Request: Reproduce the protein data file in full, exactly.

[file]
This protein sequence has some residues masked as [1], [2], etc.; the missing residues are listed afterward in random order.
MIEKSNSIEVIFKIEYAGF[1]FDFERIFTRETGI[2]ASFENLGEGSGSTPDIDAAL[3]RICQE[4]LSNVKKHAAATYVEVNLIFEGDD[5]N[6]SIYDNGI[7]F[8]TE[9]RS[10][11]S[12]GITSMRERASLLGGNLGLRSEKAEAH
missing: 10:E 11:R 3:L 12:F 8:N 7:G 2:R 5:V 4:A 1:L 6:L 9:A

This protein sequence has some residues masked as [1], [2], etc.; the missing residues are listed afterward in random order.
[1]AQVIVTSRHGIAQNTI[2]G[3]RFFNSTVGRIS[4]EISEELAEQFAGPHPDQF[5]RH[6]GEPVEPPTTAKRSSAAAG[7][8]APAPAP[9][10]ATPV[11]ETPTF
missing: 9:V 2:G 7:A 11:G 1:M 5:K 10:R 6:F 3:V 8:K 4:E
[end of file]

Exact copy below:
This protein sequence has some residues masked as [1], [2], etc.; the missing residues are listed afterward in random order.
MIEKSNSIEVIFKIEYAGF[1]FDFERIFTRETGI[2]ASFENLGEGSGSTPDIDAAL[3]RICQE[4]LSNVKKHAAATYVEVNLIFEGDD[5]N[6]SIYDNGI[7]F[8]TE[9]RS[10][11]S[12]GITSMRERASLLGGNLGLRSEKAEAH
missing: 10:E 11:R 3:L 12:F 8:N 7:G 2:R 5:V 4:A 1:L 6:L 9:A

This protein sequence has some residues masked as [1], [2], etc.; the missing residues are listed afterward in random order.
[1]AQVIVTSRHGIAQNTI[2]G[3]RFFNSTVGRIS[4]EISEELAEQFAGPHPDQF[5]RH[6]GEPVEPPTTAKRSSAAAG[7][8]APAPAP[9][10]ATPV[11]ETPTF
missing: 9:V 2:G 7:A 11:G 1:M 5:K 10:R 6:F 3:V 8:K 4:E